New Born Innovations

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Photo: NIPI.org.in.

This month, the National Health Mission of India organized a summit on good practices and innovations in public health care systems. Norway India Partnership Initiative (NIPI) received positive reviews on their New Born and Jhpiego projects.

The objective of the summit was to share and learn from the good practices and innovations adopted by the different Indian states in addressing various health challenges and in implementing and managing the public health programs under the National Health Mission.

Health Secretary Mr. C. K. Mishra acknowledged the role of development partners, especially NIPI, for creating an “environment of innovations” in the country. He also highlighted that the some of the innovations may succeed and that any failures should be a part of the success and learnings.

Following NIPI innovations got a special mention by the Government of India at the summit:

  • The state of Rajasthan showcased Regional New Born Resource Centres as a realistic model for scale up of quality newborn care which can be replicated in other states.
  • Odisha state showcased the Home Based Newborn Care Plus Model for reducing diarrhea and pneumonia.
  • Family Participatory Care guidelines for family involvement in newborn care were released for a countrywide roll out.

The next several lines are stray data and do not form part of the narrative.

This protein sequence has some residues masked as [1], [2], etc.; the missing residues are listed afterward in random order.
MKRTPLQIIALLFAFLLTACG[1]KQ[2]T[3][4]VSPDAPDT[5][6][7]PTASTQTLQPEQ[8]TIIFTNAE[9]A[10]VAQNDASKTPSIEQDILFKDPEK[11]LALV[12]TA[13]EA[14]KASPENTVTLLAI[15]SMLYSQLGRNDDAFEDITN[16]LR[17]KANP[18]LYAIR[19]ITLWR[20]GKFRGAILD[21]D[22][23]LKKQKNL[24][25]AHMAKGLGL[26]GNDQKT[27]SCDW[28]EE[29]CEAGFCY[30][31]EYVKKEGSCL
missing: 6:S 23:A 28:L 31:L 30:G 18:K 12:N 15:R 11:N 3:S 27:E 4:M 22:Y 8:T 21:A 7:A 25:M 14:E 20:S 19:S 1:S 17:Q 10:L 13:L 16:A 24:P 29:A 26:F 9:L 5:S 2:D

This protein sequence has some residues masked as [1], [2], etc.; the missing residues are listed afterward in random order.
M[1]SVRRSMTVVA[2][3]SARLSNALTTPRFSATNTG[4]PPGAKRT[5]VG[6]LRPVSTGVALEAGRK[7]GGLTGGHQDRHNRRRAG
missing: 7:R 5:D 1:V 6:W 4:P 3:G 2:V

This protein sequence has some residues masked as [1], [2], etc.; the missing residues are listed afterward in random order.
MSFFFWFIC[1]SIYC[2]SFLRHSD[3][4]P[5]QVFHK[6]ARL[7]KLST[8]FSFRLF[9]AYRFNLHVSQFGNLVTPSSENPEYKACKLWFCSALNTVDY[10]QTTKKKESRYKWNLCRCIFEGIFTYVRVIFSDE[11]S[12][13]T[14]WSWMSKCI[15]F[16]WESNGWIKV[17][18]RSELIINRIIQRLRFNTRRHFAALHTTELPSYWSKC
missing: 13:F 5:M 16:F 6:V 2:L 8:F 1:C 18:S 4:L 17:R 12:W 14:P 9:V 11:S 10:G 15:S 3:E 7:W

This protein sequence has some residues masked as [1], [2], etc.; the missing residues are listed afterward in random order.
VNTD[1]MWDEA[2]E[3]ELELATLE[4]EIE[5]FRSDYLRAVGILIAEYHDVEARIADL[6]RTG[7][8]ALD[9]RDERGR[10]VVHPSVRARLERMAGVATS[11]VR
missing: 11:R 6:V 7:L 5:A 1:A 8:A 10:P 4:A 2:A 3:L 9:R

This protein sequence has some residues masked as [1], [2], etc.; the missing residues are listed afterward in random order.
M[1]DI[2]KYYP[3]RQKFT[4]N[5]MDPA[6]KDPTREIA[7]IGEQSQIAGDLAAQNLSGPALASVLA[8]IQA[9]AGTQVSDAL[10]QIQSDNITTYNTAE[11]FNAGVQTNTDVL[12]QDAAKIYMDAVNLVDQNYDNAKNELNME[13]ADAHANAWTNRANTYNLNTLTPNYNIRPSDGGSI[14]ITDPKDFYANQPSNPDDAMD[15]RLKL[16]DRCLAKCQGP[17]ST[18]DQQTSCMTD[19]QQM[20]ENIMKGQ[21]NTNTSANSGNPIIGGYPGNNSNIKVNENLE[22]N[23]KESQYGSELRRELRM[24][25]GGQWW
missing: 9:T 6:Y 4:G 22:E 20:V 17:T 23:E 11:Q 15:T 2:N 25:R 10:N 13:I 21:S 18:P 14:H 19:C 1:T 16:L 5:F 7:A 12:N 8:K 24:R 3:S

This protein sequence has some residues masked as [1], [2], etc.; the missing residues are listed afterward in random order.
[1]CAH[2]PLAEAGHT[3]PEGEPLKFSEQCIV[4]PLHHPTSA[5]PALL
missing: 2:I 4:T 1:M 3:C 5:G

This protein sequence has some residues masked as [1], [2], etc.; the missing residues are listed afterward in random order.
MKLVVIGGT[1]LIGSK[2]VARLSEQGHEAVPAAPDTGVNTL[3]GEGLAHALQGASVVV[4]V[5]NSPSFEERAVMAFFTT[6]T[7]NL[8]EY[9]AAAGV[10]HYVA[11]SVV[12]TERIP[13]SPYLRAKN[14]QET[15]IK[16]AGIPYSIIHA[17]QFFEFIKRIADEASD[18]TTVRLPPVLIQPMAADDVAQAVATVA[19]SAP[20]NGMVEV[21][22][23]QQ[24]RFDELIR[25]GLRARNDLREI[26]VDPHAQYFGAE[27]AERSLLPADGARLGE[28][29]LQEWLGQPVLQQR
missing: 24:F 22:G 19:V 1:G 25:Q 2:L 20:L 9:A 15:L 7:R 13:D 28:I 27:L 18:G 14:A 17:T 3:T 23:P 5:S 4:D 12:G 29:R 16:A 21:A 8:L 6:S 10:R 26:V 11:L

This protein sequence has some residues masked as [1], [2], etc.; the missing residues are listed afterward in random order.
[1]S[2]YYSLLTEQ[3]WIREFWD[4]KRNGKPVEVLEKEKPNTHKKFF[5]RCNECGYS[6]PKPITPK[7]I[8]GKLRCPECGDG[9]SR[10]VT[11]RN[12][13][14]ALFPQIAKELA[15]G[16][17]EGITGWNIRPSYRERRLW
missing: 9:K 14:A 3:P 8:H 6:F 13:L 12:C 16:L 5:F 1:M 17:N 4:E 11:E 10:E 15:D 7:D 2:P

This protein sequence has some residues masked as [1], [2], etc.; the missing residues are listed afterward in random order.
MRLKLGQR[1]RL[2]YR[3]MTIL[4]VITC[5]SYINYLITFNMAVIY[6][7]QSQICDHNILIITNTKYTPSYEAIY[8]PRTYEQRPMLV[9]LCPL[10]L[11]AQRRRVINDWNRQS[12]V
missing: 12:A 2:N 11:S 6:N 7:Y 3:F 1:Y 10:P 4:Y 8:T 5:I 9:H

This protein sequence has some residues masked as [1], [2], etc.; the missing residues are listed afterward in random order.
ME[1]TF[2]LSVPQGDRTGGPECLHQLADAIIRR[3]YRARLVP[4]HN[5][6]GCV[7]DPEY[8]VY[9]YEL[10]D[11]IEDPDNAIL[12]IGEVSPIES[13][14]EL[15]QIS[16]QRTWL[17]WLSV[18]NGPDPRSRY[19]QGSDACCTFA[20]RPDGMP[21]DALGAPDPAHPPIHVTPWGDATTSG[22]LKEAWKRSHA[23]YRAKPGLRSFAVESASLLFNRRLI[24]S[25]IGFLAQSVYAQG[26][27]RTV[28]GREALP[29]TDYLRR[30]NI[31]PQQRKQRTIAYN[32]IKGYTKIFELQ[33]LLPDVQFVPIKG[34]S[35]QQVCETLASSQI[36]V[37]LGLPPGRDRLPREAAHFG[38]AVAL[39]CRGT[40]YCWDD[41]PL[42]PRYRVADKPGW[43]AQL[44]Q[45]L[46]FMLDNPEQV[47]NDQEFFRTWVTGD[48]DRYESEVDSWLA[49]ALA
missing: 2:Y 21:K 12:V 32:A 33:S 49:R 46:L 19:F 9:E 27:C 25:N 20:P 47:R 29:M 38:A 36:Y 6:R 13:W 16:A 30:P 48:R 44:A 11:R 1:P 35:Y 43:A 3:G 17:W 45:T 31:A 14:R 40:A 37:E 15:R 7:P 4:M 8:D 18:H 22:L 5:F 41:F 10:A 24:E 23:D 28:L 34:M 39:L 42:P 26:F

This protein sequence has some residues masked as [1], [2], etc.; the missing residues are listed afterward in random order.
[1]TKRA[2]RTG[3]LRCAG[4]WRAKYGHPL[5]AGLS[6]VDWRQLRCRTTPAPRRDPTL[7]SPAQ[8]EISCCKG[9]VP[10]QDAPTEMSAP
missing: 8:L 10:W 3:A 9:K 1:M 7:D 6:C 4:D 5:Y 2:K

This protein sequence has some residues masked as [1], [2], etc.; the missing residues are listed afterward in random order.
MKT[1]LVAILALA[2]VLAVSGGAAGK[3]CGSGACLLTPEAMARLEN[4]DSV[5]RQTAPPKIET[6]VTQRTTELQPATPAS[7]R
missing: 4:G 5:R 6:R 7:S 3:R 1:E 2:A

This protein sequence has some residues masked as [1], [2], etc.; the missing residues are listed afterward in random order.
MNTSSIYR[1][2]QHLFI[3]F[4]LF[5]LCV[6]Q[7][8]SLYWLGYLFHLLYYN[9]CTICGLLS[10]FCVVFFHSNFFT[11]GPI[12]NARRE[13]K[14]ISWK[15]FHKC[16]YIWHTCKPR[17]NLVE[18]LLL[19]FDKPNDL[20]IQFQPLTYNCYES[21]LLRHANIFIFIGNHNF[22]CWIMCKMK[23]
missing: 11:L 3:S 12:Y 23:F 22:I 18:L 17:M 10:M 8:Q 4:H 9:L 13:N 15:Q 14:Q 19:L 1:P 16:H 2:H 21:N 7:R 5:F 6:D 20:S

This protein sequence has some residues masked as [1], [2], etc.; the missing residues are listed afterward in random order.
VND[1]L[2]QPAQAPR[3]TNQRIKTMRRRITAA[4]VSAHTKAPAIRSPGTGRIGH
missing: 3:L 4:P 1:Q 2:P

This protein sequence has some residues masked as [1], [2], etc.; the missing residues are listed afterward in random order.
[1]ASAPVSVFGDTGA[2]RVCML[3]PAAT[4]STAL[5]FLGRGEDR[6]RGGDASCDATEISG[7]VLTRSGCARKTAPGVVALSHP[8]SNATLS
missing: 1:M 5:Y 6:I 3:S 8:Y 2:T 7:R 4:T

• ‘Dakshata implementation package’, Government of India’s strategic initiative for Quality Improvement in Labor Rooms, was released for a countrywide scale up given its proven success rate in NIPI states.

In India, experiences from newborn care centers across four states (with technical support from NIPI New Born Project) showed that the interventions are feasible, well accepted and relevant. It has also shown that there are better breast feeding rates and no increase in infection rate prior to discharge.

This marks the culmination of the excellent work started in mid-2015 by the NIPI New Born Project team. Family Centered Care started as an innovation in the five demonstration centers in the NIPI supported states, and has now set the stage for countrywide roll out in all the 650 intensive care units.

An increasing number of sick and small babies are now being treated in the newborn care units. Improving the quality of newborn care to ensure better survival rates and quality of life is a continuing process and requires constant innovation and adopting new practices, which the program continues to do.

Click here to read more about NIPI's New Born and Jhpiego projects.